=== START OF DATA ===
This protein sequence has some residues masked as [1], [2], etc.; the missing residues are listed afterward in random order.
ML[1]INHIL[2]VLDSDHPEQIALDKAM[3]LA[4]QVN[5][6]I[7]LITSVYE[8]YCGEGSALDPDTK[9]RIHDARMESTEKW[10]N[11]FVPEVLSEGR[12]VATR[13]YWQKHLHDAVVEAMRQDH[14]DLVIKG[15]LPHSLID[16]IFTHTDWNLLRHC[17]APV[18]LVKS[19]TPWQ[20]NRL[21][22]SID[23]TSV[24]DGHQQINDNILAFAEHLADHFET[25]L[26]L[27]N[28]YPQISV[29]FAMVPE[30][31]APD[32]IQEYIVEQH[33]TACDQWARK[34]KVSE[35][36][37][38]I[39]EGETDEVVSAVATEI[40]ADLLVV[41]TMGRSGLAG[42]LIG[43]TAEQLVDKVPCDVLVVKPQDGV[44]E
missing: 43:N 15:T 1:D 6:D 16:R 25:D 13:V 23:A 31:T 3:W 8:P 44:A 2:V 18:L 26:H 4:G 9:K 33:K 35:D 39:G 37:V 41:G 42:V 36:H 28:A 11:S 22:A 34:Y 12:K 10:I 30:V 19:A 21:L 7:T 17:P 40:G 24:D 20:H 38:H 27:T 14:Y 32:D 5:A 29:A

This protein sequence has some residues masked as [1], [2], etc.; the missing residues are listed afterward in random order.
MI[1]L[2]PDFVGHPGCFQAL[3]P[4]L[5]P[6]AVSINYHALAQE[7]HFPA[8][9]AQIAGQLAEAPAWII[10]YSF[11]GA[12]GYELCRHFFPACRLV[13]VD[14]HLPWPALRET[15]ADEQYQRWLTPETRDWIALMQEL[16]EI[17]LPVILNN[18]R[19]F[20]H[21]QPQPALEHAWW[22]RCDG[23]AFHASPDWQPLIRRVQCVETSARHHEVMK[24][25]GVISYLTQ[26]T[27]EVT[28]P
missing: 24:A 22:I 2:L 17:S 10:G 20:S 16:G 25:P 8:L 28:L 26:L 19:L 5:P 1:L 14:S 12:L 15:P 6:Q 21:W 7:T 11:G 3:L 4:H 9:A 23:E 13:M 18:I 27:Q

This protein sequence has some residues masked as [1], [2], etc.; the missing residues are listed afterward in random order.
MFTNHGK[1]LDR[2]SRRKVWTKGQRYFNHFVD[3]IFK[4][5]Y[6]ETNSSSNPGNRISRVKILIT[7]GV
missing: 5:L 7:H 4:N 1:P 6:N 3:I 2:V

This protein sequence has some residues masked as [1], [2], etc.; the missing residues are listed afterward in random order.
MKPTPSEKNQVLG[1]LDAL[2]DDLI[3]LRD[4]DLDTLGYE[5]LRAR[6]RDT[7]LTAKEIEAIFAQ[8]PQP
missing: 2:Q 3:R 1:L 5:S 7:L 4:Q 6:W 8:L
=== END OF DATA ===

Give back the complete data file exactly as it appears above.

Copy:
This protein sequence has some residues masked as [1], [2], etc.; the missing residues are listed afterward in random order.
ML[1]INHIL[2]VLDSDHPEQIALDKAM[3]LA[4]QVN[5][6]I[7]LITSVYE[8]YCGEGSALDPDTK[9]RIHDARMESTEKW[10]N[11]FVPEVLSEGR[12]VATR[13]YWQKHLHDAVVEAMRQDH[14]DLVIKG[15]LPHSLID[16]IFTHTDWNLLRHC[17]APV[18]LVKS[19]TPWQ[20]NRL[21][22]SID[23]TSV[24]DGHQQINDNILAFAEHLADHFET[25]L[26]L[27]N[28]YPQISV[29]FAMVPE[30][31]APD[32]IQEYIVEQH[33]TACDQWARK[34]KVSE[35][36][37][38]I[39]EGETDEVVSAVATEI[40]ADLLVV[41]TMGRSGLAG[42]LIG[43]TAEQLVDKVPCDVLVVKPQDGV[44]E
missing: 43:N 15:T 1:D 6:D 16:R 25:D 13:V 23:A 31:T 3:W 8:P 44:A 2:V 18:L 26:H 4:G 9:K 33:K 35:D 39:G 37:V 41:G 42:V 36:H 28:A 11:S 22:A 34:Y 12:K 10:I 30:V 19:A 21:L 7:T 17:P 40:G 24:D 20:H 38:H 27:T 14:Y 32:D 5:A 29:A

This protein sequence has some residues masked as [1], [2], etc.; the missing residues are listed afterward in random order.
MI[1]L[2]PDFVGHPGCFQAL[3]P[4]L[5]P[6]AVSINYHALAQE[7]HFPA[8][9]AQIAGQLAEAPAWII[10]YSF[11]GA[12]GYELCRHFFPACRLV[13]VD[14]HLPWPALRET[15]ADEQYQRWLTPETRDWIALMQEL[16]EI[17]LPVILNN[18]R[19]F[20]H[21]QPQPALEHAWW[22]RCDG[23]AFHASPDWQPLIRRVQCVETSARHHEVMK[24][25]GVISYLTQ[26]T[27]EVT[28]P
missing: 24:A 22:I 2:L 17:S 10:G 20:S 16:G 25:P 8:L 28:L 26:L 19:L 5:P 1:L 14:S 12:L 15:P 6:Q 21:W 7:T 11:G 3:L 4:H 9:A 23:E 13:M 18:I 27:Q

This protein sequence has some residues masked as [1], [2], etc.; the missing residues are listed afterward in random order.
MFTNHGK[1]LDR[2]SRRKVWTKGQRYFNHFVD[3]IFK[4][5]Y[6]ETNSSSNPGNRISRVKILIT[7]GV
missing: 5:L 7:H 4:N 1:P 6:N 3:I 2:V

This protein sequence has some residues masked as [1], [2], etc.; the missing residues are listed afterward in random order.
MKPTPSEKNQVLG[1]LDAL[2]DDLI[3]LRD[4]DLDTLGYE[5]LRAR[6]RDT[7]LTAKEIEAIFAQ[8]PQP
missing: 2:Q 3:R 1:L 5:S 7:L 4:Q 6:W 8:L